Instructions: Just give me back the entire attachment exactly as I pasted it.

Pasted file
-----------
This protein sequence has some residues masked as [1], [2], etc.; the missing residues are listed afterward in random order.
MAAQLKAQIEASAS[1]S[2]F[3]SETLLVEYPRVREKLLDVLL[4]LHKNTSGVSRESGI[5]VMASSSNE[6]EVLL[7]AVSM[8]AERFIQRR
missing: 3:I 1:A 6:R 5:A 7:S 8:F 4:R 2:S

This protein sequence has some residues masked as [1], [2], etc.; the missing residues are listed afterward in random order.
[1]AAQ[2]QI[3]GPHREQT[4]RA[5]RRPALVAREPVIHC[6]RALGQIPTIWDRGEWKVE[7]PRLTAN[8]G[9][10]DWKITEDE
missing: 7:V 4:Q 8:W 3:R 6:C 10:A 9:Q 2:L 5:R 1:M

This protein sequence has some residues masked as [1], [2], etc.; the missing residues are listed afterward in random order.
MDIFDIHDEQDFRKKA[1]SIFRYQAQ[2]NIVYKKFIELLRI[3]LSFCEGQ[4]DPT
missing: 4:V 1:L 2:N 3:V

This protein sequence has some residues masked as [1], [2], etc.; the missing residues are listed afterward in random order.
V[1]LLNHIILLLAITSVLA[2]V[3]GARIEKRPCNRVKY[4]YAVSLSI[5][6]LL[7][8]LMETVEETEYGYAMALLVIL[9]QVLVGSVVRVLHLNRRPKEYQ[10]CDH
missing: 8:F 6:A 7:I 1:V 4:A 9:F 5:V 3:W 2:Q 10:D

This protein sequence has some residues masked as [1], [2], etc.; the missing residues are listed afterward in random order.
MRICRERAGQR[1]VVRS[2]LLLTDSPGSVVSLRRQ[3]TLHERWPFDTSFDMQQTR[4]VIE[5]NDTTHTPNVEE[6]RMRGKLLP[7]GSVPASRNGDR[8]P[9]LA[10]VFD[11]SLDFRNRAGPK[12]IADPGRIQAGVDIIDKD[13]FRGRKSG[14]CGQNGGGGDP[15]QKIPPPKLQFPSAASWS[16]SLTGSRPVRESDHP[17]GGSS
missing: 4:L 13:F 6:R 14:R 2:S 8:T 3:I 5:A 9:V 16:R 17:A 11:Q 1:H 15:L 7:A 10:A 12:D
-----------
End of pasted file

This protein sequence has some residues masked as [1], [2], etc.; the missing residues are listed afterward in random order.
MAAQLKAQIEASAS[1]S[2]F[3]SETLLVEYPRVREKLLDVLL[4]LHKNTSGVSRESGI[5]VMASSSNE[6]EVLL[7]AVSM[8]AERFIQRR
missing: 3:I 1:A 6:R 5:A 7:S 8:F 4:R 2:S

This protein sequence has some residues masked as [1], [2], etc.; the missing residues are listed afterward in random order.
[1]AAQ[2]QI[3]GPHREQT[4]RA[5]RRPALVAREPVIHC[6]RALGQIPTIWDRGEWKVE[7]PRLTAN[8]G[9][10]DWKITEDE
missing: 7:V 4:Q 8:W 3:R 6:C 10:A 9:Q 2:L 5:R 1:M

This protein sequence has some residues masked as [1], [2], etc.; the missing residues are listed afterward in random order.
MDIFDIHDEQDFRKKA[1]SIFRYQAQ[2]NIVYKKFIELLRI[3]LSFCEGQ[4]DPT
missing: 4:V 1:L 2:N 3:V

This protein sequence has some residues masked as [1], [2], etc.; the missing residues are listed afterward in random order.
V[1]LLNHIILLLAITSVLA[2]V[3]GARIEKRPCNRVKY[4]YAVSLSI[5][6]LL[7][8]LMETVEETEYGYAMALLVIL[9]QVLVGSVVRVLHLNRRPKEYQ[10]CDH
missing: 8:F 6:A 7:I 1:V 4:A 9:F 5:V 3:W 2:Q 10:D

This protein sequence has some residues masked as [1], [2], etc.; the missing residues are listed afterward in random order.
MRICRERAGQR[1]VVRS[2]LLLTDSPGSVVSLRRQ[3]TLHERWPFDTSFDMQQTR[4]VIE[5]NDTTHTPNVEE[6]RMRGKLLP[7]GSVPASRNGDR[8]P[9]LA[10]VFD[11]SLDFRNRAGPK[12]IADPGRIQAGVDIIDKD[13]FRGRKSG[14]CGQNGGGGDP[15]QKIPPPKLQFPSAASWS[16]SLTGSRPVRESDHP[17]GGSS
missing: 4:L 13:F 6:R 14:R 2:S 8:T 3:I 5:A 9:V 16:R 17:A 11:Q 1:H 15:L 7:A 10:A 12:D